Security Best Practices
Last modified: July 19, 2022
This document describes some security best practices you can use to protect your cPanel & WHM users, files, and websites.
Server security is vital to keep your server, websites, and other data secured. Almost every day, entities who want to steal or use your information create new methods of attacks and hacks. For this reason, it is important to secure and update your servers constantly.
The following cPanel documentation includes information on how to secure your server:
- Tips to Make Your Server More Secure
- Recommended Security Settings
- Basic Security Concepts
- Additional Security Software
- How to Prevent Email Abuse
You can’t protect your server from all security issues. However, preparing your server for attacks and knowing what to do in case hackers compromise your server is an important prevention measure.
Root vs. site compromises
How does a root compromise differ from a site compromise?
A site compromise occurs on a specific website and malicious attackers can only steal information from that website, not from any others. A
root compromise exposes the entire server to theft, such as SSH keys and passwords. It can also cause enough damage to the server so that it can no longer boot.
Is a symlink hack that hacks multiple websites the same as a root compromise?
Most experts do not consider symlink hacks themselves to be
root compromises, even though they look like they have hacked multiple accounts. The server itself is usually not in any danger.
For more information on how to prevent symlink hacks, read our Symlink Race Condition Protection documentation.
I’ve seen symlinks that can grab the /etc/passwd file. Isn’t that a root compromise?
/etc/passwd file must be readable, but this does not represent a
root compromise. The system stores password hashes in the
/etc/shadow file, which you cannot simply view with a symlink hack. A further definition of a
root-level compromise is one where an unauthorized user gains access to it. You may not lose much from a particular attack, but any unauthorized access has the potential for further breaches.
root-level compromise exposes the entire server, and you should consider everything a loss. You can no longer trust any data, any configuration information, and probably any connectivity information and passwords. An attacker will likely want to continue to access the server, and they will try to configure the system to perform normally.
Hackers compromised my server. Now what should I do?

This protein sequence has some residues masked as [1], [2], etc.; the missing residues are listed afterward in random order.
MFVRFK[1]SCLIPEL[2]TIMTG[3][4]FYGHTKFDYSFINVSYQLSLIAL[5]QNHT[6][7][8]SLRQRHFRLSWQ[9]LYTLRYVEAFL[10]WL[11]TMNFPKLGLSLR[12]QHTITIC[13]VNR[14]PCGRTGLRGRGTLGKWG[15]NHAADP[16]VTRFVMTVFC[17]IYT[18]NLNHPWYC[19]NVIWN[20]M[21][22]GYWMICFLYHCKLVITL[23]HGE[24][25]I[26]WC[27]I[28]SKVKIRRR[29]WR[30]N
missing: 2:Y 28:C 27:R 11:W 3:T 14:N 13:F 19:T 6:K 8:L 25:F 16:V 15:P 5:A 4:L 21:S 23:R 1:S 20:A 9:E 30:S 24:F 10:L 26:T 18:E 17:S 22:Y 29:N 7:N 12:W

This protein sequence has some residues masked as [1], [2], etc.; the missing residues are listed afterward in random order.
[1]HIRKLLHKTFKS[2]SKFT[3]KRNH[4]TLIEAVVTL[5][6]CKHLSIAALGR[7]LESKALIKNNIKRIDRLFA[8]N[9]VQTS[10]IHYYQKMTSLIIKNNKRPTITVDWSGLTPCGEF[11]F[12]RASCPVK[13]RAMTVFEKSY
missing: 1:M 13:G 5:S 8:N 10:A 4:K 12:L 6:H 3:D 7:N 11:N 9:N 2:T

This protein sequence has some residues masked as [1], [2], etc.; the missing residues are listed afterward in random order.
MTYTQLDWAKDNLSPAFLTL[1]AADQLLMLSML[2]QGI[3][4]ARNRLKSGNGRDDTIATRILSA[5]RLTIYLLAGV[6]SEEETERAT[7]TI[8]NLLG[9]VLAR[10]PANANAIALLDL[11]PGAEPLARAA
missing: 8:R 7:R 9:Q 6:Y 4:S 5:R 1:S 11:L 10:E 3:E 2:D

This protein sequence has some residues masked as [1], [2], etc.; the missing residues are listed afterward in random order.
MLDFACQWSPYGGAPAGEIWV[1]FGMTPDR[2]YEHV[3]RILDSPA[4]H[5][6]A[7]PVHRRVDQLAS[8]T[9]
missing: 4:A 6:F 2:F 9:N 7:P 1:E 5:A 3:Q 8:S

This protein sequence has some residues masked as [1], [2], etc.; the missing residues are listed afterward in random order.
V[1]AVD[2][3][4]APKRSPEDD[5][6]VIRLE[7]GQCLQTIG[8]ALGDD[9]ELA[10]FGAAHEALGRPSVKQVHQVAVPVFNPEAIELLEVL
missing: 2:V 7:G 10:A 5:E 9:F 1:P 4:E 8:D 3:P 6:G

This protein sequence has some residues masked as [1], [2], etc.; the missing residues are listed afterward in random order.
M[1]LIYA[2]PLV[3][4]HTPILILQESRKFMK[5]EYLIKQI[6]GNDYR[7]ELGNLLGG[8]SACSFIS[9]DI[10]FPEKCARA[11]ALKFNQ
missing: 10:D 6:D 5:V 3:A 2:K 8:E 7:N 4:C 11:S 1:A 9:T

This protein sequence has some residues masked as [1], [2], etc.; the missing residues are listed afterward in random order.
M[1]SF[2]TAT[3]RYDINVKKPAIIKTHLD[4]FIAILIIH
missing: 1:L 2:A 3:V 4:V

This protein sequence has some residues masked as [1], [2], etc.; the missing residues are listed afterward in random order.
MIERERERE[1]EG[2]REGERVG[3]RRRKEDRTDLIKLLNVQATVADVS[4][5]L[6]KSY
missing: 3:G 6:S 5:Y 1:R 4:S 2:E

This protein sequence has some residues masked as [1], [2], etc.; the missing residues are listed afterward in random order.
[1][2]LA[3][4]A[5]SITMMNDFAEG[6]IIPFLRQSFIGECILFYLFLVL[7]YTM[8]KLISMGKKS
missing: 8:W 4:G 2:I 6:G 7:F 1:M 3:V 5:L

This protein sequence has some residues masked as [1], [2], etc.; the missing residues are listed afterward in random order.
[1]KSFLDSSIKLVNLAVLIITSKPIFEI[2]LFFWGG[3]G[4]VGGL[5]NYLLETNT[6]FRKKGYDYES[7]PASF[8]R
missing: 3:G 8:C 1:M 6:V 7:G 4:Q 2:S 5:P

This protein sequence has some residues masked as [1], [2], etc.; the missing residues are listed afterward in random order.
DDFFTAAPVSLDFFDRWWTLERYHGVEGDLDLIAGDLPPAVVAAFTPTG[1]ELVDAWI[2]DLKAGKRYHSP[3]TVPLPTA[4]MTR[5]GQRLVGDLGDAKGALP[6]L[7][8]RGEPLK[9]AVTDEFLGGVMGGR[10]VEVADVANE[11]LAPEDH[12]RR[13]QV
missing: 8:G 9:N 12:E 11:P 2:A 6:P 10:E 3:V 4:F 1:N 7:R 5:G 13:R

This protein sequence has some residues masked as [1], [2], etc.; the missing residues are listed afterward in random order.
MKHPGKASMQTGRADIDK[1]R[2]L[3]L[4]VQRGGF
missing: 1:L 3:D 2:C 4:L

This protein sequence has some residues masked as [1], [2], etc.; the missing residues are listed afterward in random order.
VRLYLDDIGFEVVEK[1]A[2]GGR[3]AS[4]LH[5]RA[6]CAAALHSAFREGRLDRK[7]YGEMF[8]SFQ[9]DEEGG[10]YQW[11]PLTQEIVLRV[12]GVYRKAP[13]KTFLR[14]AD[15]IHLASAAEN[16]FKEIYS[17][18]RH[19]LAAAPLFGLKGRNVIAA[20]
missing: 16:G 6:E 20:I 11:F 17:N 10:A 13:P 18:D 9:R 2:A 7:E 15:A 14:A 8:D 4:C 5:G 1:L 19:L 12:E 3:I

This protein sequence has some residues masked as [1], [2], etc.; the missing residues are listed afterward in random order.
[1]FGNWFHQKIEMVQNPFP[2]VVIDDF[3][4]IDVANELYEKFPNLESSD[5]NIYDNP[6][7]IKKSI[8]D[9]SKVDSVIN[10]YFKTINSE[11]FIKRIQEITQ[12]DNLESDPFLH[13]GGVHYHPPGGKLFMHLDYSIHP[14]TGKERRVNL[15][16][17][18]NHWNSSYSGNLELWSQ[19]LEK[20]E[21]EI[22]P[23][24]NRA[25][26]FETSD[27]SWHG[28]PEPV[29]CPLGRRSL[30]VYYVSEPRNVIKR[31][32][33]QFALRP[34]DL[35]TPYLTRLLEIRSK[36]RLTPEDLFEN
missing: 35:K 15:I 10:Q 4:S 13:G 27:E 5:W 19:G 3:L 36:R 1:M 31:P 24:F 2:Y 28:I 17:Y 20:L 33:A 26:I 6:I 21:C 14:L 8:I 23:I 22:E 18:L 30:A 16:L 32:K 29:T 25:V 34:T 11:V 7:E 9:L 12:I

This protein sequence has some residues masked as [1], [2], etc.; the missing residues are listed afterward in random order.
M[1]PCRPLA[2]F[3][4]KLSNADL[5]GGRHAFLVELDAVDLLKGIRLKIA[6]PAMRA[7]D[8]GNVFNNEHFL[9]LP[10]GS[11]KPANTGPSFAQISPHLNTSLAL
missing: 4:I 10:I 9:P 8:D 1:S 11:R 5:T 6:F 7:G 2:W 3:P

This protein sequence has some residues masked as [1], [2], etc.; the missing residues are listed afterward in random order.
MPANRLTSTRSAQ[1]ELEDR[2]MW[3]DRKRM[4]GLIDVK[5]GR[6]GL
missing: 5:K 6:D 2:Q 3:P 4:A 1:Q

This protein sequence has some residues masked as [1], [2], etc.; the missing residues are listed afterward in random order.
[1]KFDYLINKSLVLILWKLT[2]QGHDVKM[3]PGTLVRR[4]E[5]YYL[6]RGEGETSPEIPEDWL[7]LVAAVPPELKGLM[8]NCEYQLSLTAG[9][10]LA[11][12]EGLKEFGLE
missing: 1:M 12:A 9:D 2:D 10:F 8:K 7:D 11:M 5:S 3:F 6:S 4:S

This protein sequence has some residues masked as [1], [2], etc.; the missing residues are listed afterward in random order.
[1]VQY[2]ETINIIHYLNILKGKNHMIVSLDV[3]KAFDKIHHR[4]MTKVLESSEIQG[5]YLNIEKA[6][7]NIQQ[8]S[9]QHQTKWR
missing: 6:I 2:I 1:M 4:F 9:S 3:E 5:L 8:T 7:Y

After hackers compromise your website or cPanel account, start the recovery process. Use backups to restore your website or account back to a point before the compromise. This is a fast and easy method to return your properties back to normal.
Next, figure out how the attack or hack happened. Start with the point of entry.
The most common way that hackers attack websites is through insecure plugins, themes, or components that various content management system (CMS) software use. WordPress®, Joomla!®, and Drupal™ are some of the most commonly-used CMS software. CMS software is very secure and these companies issue security patches quickly when they find a compromise. However, the companies that create underlying plugins and themes for a CMS may not check for security implications or update them frequently.
The second most common attack method is via a secretly-installed trojan on a user’s main computer. Trojans steal passwords without the user’s knowledge. When that user logs in to their cPanel page or uploads changes via FTP, the trojan sends their password to hackers. Then the hackers use it to gain access to that system.
What should I look for if I believe my websites have been hacked?
There are three main reasons hackers hack websites:
Hackers want to use the website to send out spam or phishing emails
Check your email filters and forwarders to see if anything was added that looks suspicious or you did not add yourself. Some hacks remove all email passwords and add a single user for sending out mass email.
Hackers want to gain access to your data, mailing lists, credit card information, and other unique information
Review the following to see if the hackers added anything malicious:
- Your cron jobs list
- Email users list
Hackers want to access your website to make it download malicious software
Hackers will download malicious software onto your end users’ machines. Or they will want to install malicious software for use on your website. And hackers can do this without your users knowing that they compromised their systems. The malicious software can include additional backdoors that will allow hackers to regain access to the server. With a backdoor in place, hackers have the ability to run arbitrary code as the website’s user. This means that they can modify or delete any files owned by that user.
I don’t have backups. What should I do?
If you don’t have backups, you’ll need to manually clean the website. This requires security experience and may be best handled by a security professional who can help you. The following websites provide more information: